• Don’t respond to texts and emails about checks from the government. The details are still being worked out. Anyone who tells you they can get you the money now is a scammer.
  • Don’t click on links from sources you don’t know. They could download viruses onto your computer or device.
  • Watch for emails claiming to be from the Centers for Disease Control and Prevention (CDC) or experts saying they have information about the virus. For the most up-to-date information about the Coronavirus, visit the Centers for Disease Control and Prevention (CDC) and the World Health Organization (WHO).
  • Ignore online offers for vaccinations.

Multiple federal agencies – from the Internal Revenue ServiceDepartment of Health and Human Services, to the Social Security Administration – have issued warnings. Here are some common red flags to look for, courtesy of the IRS:

Scammers may:

  • Emphasize the words “Stimulus Check” or “Stimulus Payment.” Those are incorrect. The official term is economic impact payment.
  • Ask the taxpayer to sign over their economic impact payment check to them.
  • Ask by phone, email, text, or social media for verification of personal and/or banking information saying that the information is needed to receive or speed up their economic impact payment.
  • Suggest that they can get a tax refund or economic impact payment faster by working on the taxpayer’s behalf. This scam could be conducted by social media or even in person.
  • Mail the taxpayer a bogus check, perhaps in an odd amount, then tell the taxpayer to call a number or verify information online in order to cash it.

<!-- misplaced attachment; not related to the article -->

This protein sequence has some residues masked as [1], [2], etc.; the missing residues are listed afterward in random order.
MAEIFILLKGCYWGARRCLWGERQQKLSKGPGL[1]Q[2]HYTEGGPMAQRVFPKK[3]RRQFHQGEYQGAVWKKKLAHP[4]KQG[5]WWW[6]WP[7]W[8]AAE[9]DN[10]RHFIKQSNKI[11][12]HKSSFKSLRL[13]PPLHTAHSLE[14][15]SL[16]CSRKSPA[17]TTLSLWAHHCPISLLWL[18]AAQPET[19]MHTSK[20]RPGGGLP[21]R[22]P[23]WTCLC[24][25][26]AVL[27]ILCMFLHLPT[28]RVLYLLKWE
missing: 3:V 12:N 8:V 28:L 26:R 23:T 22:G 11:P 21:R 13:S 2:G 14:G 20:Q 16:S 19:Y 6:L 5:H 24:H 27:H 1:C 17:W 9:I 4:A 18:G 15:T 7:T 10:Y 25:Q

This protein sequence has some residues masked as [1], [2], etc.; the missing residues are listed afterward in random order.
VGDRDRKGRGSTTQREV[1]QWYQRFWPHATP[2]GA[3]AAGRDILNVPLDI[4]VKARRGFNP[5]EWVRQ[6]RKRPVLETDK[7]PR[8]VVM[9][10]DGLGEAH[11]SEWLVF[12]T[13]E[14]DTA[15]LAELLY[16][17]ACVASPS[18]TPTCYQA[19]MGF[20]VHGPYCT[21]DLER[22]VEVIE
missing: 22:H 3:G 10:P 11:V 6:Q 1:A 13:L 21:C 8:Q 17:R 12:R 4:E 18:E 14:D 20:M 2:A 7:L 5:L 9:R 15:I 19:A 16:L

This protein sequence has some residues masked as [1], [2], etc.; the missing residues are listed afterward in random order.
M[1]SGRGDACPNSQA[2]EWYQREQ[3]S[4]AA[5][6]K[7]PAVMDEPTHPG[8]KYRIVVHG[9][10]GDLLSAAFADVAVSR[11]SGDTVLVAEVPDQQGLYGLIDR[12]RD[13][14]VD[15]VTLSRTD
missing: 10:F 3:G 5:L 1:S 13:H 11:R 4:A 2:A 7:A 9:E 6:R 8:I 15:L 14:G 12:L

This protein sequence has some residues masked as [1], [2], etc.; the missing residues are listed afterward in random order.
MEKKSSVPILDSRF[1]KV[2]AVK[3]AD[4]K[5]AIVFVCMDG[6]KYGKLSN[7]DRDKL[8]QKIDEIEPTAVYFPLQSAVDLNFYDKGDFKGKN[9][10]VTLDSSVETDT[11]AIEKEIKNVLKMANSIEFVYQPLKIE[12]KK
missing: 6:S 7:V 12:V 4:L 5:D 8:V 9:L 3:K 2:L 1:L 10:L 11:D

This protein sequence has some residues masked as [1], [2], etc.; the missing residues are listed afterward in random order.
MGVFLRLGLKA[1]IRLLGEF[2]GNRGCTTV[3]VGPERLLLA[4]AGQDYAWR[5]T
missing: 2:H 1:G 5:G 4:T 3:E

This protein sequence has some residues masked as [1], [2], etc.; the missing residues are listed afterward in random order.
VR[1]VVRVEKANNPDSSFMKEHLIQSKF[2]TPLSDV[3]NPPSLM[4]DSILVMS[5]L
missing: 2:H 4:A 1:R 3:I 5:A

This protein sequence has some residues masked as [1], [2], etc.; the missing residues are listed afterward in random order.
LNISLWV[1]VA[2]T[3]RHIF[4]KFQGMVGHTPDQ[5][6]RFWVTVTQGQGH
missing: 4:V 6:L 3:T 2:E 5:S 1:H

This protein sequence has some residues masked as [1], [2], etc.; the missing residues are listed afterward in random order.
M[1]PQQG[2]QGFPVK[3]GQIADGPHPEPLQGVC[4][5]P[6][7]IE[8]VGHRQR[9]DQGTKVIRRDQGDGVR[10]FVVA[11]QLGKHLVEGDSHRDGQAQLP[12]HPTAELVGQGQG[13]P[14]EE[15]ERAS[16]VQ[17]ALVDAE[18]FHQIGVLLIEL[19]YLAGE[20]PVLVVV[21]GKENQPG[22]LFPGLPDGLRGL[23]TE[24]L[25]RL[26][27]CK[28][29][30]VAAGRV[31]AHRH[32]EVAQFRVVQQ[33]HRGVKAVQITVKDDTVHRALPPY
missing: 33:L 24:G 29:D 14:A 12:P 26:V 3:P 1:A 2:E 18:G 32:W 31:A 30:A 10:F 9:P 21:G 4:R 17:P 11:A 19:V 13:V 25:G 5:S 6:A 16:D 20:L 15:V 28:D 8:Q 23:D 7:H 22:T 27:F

Scams and schemes may find their way to taxpayers via phone, social media, or email tied to these relief checks. If you do find yourself victim to what appears to be a scam, you can report it directly to the federal government here and fill out a one-page online form.


It is extremely important to continue to follow good hygiene practices in order to help stop the spread of all infectious diseases. 

  • Wash your hands often with soap and water for at least 20 seconds, especially after going to the bathroom; before eating; and after blowing your nose, coughing, or sneezing.
  • Avoid close contact with people who are sick.
  • Avoid touching your eyes, nose, and mouth.
  • Stay home when you are sick.
  • Cover your cough or sneeze with a tissue, then throw the tissue in the trash.
  • Clean and disinfect frequently touched objects and surfaces using a regular household cleaning spray or wipe.
  • For additional information:

Public inquiries should be directed to the Ohio Department of Health COVID-19 hotline at 1-833-4-ASK-ODH (1-833-427-5634) or the ODH website at
The public hotline is available from 9:00 a.m. - 8:00 p.m. every day. 

Responsible RestartOhio is about protecting the health of employees, customers, and their families; supporting community efforts to control the spread of the virus; and, leading in responsibly getting Ohio back to work. For more information, click here.

Early information out of China, where COVID-19 first started, shows that some people are at higher risk of getting very sick from this illness. This includes:

  • Older adults
  • People who have serious chronic medical conditions like:
    • Heart disease
    • Diabetes
    • Lung disease

The Administration has announced it is expanding telehealth access for Medicare patients to help protect America’s seniors and high-risk individuals. More information below and at this link:

  • The President is directing the Centers for Medicare and Medicaid Services (CMS) to expand telehealth access for Medicare beneficiaries.